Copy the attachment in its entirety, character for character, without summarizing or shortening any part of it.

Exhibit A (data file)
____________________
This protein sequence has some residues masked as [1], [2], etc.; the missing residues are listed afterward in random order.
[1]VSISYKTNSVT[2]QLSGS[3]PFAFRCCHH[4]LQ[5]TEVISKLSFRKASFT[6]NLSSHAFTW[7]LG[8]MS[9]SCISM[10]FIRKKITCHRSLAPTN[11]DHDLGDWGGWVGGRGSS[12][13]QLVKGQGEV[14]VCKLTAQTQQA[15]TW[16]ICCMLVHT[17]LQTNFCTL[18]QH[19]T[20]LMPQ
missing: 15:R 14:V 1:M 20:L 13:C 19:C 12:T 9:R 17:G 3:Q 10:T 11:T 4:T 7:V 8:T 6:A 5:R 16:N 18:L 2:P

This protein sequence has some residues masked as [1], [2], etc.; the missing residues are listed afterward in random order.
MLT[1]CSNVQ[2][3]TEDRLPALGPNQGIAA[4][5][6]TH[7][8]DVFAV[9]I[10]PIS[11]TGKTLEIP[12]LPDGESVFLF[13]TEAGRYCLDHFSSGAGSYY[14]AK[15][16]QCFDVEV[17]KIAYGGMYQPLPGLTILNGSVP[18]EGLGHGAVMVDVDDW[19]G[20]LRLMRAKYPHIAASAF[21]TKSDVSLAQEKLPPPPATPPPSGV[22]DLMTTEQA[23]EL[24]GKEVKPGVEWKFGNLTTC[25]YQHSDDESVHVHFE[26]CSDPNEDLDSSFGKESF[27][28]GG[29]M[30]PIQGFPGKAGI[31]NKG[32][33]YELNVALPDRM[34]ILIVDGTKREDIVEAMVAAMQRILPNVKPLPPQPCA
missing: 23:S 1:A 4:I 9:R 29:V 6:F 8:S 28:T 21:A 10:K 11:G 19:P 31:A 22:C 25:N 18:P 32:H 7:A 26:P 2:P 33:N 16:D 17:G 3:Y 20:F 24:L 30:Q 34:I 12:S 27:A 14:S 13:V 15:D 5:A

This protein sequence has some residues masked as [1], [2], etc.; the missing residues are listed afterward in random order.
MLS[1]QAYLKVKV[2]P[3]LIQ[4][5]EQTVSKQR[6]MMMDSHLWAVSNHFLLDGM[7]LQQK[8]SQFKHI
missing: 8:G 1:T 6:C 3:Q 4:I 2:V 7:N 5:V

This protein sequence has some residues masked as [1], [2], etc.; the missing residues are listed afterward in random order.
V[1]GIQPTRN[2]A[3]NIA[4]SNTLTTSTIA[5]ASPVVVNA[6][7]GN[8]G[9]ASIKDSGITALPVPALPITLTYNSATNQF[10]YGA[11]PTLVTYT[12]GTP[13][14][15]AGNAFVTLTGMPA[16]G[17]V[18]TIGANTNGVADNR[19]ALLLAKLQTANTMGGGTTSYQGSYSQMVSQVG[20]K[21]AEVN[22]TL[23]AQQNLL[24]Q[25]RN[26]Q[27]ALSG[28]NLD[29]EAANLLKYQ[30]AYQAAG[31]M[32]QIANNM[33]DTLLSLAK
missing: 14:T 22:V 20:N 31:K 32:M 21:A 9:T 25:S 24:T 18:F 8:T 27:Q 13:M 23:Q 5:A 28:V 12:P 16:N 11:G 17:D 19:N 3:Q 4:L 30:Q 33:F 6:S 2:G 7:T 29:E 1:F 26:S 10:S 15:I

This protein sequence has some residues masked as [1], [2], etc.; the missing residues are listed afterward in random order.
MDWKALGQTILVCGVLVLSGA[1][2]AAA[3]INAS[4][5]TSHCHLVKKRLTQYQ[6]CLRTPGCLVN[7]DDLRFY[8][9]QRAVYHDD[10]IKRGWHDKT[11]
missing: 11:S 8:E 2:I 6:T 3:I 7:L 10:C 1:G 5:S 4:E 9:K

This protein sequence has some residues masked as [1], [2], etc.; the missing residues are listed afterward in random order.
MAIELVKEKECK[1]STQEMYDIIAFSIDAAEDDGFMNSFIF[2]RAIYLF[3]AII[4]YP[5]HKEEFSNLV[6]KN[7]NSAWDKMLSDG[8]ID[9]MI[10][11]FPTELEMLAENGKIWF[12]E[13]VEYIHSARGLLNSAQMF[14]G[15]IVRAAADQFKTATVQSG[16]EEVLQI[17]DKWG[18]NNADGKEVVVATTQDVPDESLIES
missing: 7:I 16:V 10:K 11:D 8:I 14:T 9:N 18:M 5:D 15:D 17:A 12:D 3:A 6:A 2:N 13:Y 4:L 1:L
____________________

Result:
This protein sequence has some residues masked as [1], [2], etc.; the missing residues are listed afterward in random order.
[1]VSISYKTNSVT[2]QLSGS[3]PFAFRCCHH[4]LQ[5]TEVISKLSFRKASFT[6]NLSSHAFTW[7]LG[8]MS[9]SCISM[10]FIRKKITCHRSLAPTN[11]DHDLGDWGGWVGGRGSS[12][13]QLVKGQGEV[14]VCKLTAQTQQA[15]TW[16]ICCMLVHT[17]LQTNFCTL[18]QH[19]T[20]LMPQ
missing: 15:R 14:V 1:M 20:L 13:C 19:C 12:T 9:R 17:G 3:Q 10:T 11:T 4:T 7:V 8:T 6:A 5:R 16:N 18:L 2:P

This protein sequence has some residues masked as [1], [2], etc.; the missing residues are listed afterward in random order.
MLT[1]CSNVQ[2][3]TEDRLPALGPNQGIAA[4][5][6]TH[7][8]DVFAV[9]I[10]PIS[11]TGKTLEIP[12]LPDGESVFLF[13]TEAGRYCLDHFSSGAGSYY[14]AK[15][16]QCFDVEV[17]KIAYGGMYQPLPGLTILNGSVP[18]EGLGHGAVMVDVDDW[19]G[20]LRLMRAKYPHIAASAF[21]TKSDVSLAQEKLPPPPATPPPSGV[22]DLMTTEQA[23]EL[24]GKEVKPGVEWKFGNLTTC[25]YQHSDDESVHVHFE[26]CSDPNEDLDSSFGKESF[27][28]GG[29]M[30]PIQGFPGKAGI[31]NKG[32][33]YELNVALPDRM[34]ILIVDGTKREDIVEAMVAAMQRILPNVKPLPPQPCA
missing: 23:S 1:A 4:I 9:R 29:V 6:F 8:S 28:T 21:A 10:K 11:G 19:P 31:A 22:C 25:N 18:P 32:H 7:A 26:P 2:P 33:N 16:D 17:G 3:Y 20:F 24:L 30:Q 34:I 12:S 27:A 14:S 13:V 15:D 5:A

This protein sequence has some residues masked as [1], [2], etc.; the missing residues are listed afterward in random order.
MLS[1]QAYLKVKV[2]P[3]LIQ[4][5]EQTVSKQR[6]MMMDSHLWAVSNHFLLDGM[7]LQQK[8]SQFKHI
missing: 8:G 1:T 6:C 3:Q 4:I 2:V 7:N 5:V

This protein sequence has some residues masked as [1], [2], etc.; the missing residues are listed afterward in random order.
V[1]GIQPTRN[2]A[3]NIA[4]SNTLTTSTIA[5]ASPVVVNA[6][7]GN[8]G[9]ASIKDSGITALPVPALPITLTYNSATNQF[10]YGA[11]PTLVTYT[12]GTP[13][14][15]AGNAFVTLTGMPA[16]G[17]V[18]TIGANTNGVADNR[19]ALLLAKLQTANTMGGGTTSYQGSYSQMVSQVG[20]K[21]AEVN[22]TL[23]AQQNLL[24]Q[25]RN[26]Q[27]ALSG[28]NLD[29]EAANLLKYQ[30]AYQAAG[31]M[32]QIANNM[33]DTLLSLAK
missing: 14:T 22:V 20:N 31:K 32:M 21:A 9:T 25:S 24:T 18:F 8:T 27:Q 13:M 23:Q 5:A 28:V 12:P 16:N 11:G 17:D 19:N 3:Q 4:L 30:Q 33:F 6:S 2:G 7:T 29:E 1:F 26:S 10:S 15:I

This protein sequence has some residues masked as [1], [2], etc.; the missing residues are listed afterward in random order.
MDWKALGQTILVCGVLVLSGA[1][2]AAA[3]INAS[4][5]TSHCHLVKKRLTQYQ[6]CLRTPGCLVN[7]DDLRFY[8][9]QRAVYHDD[10]IKRGWHDKT[11]
missing: 11:S 8:E 2:I 6:T 3:I 7:L 10:C 1:G 5:S 4:E 9:K

This protein sequence has some residues masked as [1], [2], etc.; the missing residues are listed afterward in random order.
MAIELVKEKECK[1]STQEMYDIIAFSIDAAEDDGFMNSFIF[2]RAIYLF[3]AII[4]YP[5]HKEEFSNLV[6]KN[7]NSAWDKMLSDG[8]ID[9]MI[10][11]FPTELEMLAENGKIWF[12]E[13]VEYIHSARGLLNSAQMF[14]G[15]IVRAAADQFKTATVQSG[16]EEVLQI[17]DKWG[18]NNADGKEVVVATTQDVPDESLIES
missing: 7:I 16:V 10:K 11:D 8:I 14:T 9:N 18:M 5:D 15:D 17:A 12:D 3:A 6:A 2:N 13:Y 4:L 1:L